William Desmond, Being and the Between, State University of New York Press, 1995, pp. 47-222.2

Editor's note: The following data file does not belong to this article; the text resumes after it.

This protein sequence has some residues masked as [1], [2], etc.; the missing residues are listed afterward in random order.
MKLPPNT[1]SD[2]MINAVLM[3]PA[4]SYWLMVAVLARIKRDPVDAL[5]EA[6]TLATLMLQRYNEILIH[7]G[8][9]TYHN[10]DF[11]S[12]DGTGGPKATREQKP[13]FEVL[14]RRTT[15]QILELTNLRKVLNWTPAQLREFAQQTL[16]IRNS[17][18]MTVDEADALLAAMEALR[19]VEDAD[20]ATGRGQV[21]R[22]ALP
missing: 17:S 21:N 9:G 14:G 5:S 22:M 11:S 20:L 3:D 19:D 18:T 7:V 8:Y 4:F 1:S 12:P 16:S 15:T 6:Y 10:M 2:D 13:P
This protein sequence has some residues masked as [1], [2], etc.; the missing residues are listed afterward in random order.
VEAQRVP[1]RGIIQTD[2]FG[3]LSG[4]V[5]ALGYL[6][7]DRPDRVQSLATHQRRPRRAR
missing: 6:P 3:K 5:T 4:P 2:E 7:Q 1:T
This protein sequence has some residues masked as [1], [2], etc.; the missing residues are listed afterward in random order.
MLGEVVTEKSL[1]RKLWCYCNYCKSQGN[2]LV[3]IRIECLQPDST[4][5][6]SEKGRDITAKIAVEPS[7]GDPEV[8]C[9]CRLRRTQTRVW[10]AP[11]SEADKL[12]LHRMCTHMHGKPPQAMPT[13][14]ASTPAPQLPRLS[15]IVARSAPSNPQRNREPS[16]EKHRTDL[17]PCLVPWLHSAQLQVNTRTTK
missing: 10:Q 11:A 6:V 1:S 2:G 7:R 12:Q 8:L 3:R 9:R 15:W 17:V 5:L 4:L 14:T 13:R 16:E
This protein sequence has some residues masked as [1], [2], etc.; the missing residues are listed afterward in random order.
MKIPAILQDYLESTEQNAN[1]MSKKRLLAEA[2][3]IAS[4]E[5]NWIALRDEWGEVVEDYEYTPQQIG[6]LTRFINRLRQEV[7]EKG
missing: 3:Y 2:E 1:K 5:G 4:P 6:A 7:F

a) From Prelapsarian to Postlapsarian Univocity.The focus is on the univocal sense and its diverse ways of privileging the notionof unity. There is no such thing as absolutely pure univocity. Such univocity would be aunity totally devoid of mediation and exclusive differentiation. Without the later, therewould be no determination of diversity among beings, no speaking about being, and noarticulated knowing of anything. Absolutely pure univocity is a limit concept, onlyintelligible by abstraction from differences, and only articulate by reference to somesense of the interplay of identity and difference.Certainly, the notion of unity is indispensable to our efforts to make determinatesense of being. Much of traditional metaphysics is defined by an oscillation betweenunivocity and equivocity. This is coherent with the notion of pure univocity as an idealabstraction. Nevertheless, this oscillation emerges from what we might call a prior "lived"univocity. There is immediacy to our initial immersion in being. This is broken up withthe dawning of our distinctive mindfulness by its mode of rational self-consciousness.This immediacy of the community of being is aesthetic. The world as given being ischarged with sensuous presencing. We are present to this overdetermined presencing inour own flesh - the self as sensing, embodied being.We are in the garden of being, the metaphysical Eden, at home in this rareunivocity. This is the prelapsarian univocity. The dawning of mindfulness in the body,the emergence of a distinctive sense of self, brings differentiation and the loss of thismetaphysical Eden. As robbing us of the rapturous univocity of the metaphysical Eden, being as other may even present itself as possibly hostile. No longer home, we turnagainst it in knowing. We develop our own rational univocity to take away or mitigate theseeming threat of enigmatic being. Then we seek to reconstruct univocal being in rationalcategories. The result will be, so to say the postlapsarian univocity. b) Ontological and Logical UnivocityThe universal mind has been developed by modern science. Philosophers tend to be intolerant of the easy tolerance of common sense as it shifts between univocity andequivocity. Philosophers would radicalize univocal mind and in this radicalizationconquer and transcend the equivocal in being.Let us consider Parmenides. He passes on the admonition of the goddess: judgewith logos, be discriminate with respect to the logos. The goddess offers Parmenides avision of pure being, identical with pure thinking. This vision is revealed after the passage beyond the equivocations of becoming. Becoming refuses to conform to univocal being; it is self-contradictory, itself and yet not itself.Parmenides must transcend the many. The vision of pure eternal, univocal being,stands counter to the equivocities of becoming and opinion. This single minded